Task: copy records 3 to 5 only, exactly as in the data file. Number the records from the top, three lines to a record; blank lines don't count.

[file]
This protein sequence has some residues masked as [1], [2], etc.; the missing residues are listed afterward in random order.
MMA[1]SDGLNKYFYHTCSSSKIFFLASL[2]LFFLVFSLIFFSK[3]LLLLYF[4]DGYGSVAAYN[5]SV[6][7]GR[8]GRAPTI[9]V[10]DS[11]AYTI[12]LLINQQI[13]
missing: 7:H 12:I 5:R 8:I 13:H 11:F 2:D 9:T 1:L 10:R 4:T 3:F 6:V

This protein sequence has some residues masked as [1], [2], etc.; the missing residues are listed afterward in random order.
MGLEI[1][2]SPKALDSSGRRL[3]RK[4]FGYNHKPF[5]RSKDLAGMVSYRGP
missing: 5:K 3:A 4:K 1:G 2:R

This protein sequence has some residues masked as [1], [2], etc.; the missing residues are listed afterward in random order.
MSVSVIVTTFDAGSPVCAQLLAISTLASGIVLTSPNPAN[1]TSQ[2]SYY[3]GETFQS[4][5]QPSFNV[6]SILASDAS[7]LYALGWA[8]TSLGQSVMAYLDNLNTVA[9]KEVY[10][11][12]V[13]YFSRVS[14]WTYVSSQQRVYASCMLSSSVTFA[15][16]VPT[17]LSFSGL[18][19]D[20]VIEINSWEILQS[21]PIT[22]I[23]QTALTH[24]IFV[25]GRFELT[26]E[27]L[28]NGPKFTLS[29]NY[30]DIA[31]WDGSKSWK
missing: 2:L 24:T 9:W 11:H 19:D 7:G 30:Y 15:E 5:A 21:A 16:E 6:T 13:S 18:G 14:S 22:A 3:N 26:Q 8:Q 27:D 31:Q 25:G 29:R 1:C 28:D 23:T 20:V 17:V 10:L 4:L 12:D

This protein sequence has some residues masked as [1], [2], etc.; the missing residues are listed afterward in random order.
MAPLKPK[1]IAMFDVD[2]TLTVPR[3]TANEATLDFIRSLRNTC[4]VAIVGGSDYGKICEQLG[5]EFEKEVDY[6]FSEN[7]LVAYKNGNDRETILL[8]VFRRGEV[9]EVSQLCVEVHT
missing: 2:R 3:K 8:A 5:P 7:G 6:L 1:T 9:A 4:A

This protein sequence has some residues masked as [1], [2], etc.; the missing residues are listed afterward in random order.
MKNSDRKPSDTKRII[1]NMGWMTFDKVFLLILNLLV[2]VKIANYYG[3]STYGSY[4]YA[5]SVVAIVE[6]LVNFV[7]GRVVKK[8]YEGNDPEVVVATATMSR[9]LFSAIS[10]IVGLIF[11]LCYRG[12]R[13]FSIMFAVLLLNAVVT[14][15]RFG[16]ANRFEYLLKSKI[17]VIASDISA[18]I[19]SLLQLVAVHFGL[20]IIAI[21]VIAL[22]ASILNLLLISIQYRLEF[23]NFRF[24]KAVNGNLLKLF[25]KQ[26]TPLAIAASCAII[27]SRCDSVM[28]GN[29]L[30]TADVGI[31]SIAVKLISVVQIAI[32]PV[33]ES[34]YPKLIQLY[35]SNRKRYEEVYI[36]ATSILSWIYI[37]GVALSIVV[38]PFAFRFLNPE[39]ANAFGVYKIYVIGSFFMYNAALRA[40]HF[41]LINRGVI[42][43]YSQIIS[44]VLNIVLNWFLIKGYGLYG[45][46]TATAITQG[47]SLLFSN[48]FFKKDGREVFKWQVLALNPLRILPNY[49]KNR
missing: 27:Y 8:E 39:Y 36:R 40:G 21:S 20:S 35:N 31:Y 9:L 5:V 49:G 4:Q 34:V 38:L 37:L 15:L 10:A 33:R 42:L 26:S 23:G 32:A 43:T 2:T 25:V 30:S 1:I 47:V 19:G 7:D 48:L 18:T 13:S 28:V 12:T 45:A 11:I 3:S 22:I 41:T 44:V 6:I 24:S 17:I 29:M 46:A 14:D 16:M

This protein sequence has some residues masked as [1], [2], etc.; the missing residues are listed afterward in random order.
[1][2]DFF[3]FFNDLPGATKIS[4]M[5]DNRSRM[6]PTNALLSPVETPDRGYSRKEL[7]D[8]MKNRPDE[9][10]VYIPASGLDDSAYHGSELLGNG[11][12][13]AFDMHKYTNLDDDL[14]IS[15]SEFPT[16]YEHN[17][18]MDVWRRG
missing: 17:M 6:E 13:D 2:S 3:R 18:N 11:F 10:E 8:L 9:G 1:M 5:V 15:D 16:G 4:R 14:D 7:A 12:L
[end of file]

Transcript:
This protein sequence has some residues masked as [1], [2], etc.; the missing residues are listed afterward in random order.
MSVSVIVTTFDAGSPVCAQLLAISTLASGIVLTSPNPAN[1]TSQ[2]SYY[3]GETFQS[4][5]QPSFNV[6]SILASDAS[7]LYALGWA[8]TSLGQSVMAYLDNLNTVA[9]KEVY[10][11][12]V[13]YFSRVS[14]WTYVSSQQRVYASCMLSSSVTFA[15][16]VPT[17]LSFSGL[18][19]D[20]VIEINSWEILQS[21]PIT[22]I[23]QTALTH[24]IFV[25]GRFELT[26]E[27]L[28]NGPKFTLS[29]NY[30]DIA[31]WDGSKSWK
missing: 2:L 24:T 9:W 11:H 19:D 7:G 30:Y 15:E 5:A 21:A 16:E 6:T 13:S 18:G 14:S 22:A 3:N 26:Q 8:Q 27:D 31:Q 25:G 29:R 1:C 28:D 23:T 20:V 17:V 10:L 4:L 12:D

This protein sequence has some residues masked as [1], [2], etc.; the missing residues are listed afterward in random order.
MAPLKPK[1]IAMFDVD[2]TLTVPR[3]TANEATLDFIRSLRNTC[4]VAIVGGSDYGKICEQLG[5]EFEKEVDY[6]FSEN[7]LVAYKNGNDRETILL[8]VFRRGEV[9]EVSQLCVEVHT
missing: 2:R 3:K 8:A 5:P 7:G 6:L 1:T 9:A 4:A

This protein sequence has some residues masked as [1], [2], etc.; the missing residues are listed afterward in random order.
MKNSDRKPSDTKRII[1]NMGWMTFDKVFLLILNLLV[2]VKIANYYG[3]STYGSY[4]YA[5]SVVAIVE[6]LVNFV[7]GRVVKK[8]YEGNDPEVVVATATMSR[9]LFSAIS[10]IVGLIF[11]LCYRG[12]R[13]FSIMFAVLLLNAVVT[14][15]RFG[16]ANRFEYLLKSKI[17]VIASDISA[18]I[19]SLLQLVAVHFGL[20]IIAI[21]VIAL[22]ASILNLLLISIQYRLEF[23]NFRF[24]KAVNGNLLKLF[25]KQ[26]TPLAIAASCAII[27]SRCDSVM[28]GN[29]L[30]TADVGI[31]SIAVKLISVVQIAI[32]PV[33]ES[34]YPKLIQLY[35]SNRKRYEEVYI[36]ATSILSWIYI[37]GVALSIVV[38]PFAFRFLNPE[39]ANAFGVYKIYVIGSFFMYNAALRA[40]HF[41]LINRGVI[42][43]YSQIIS[44]VLNIVLNWFLIKGYGLYG[45][46]TATAITQG[47]SLLFSN[48]FFKKDGREVFKWQVLALNPLRILPNY[49]KNR
missing: 27:Y 8:E 39:Y 36:R 40:G 21:S 20:S 35:N 31:Y 9:L 5:V 49:G 4:Q 34:V 38:L 37:L 15:L 10:A 33:R 42:L 26:S 23:G 32:A 43:T 2:T 25:V 30:S 1:I 47:V 19:G 7:D 48:L 18:T 13:S 28:V 12:T 45:A 11:I 3:S 22:I 41:T 44:V 6:I 24:S 17:I 29:M 46:A 14:D 16:M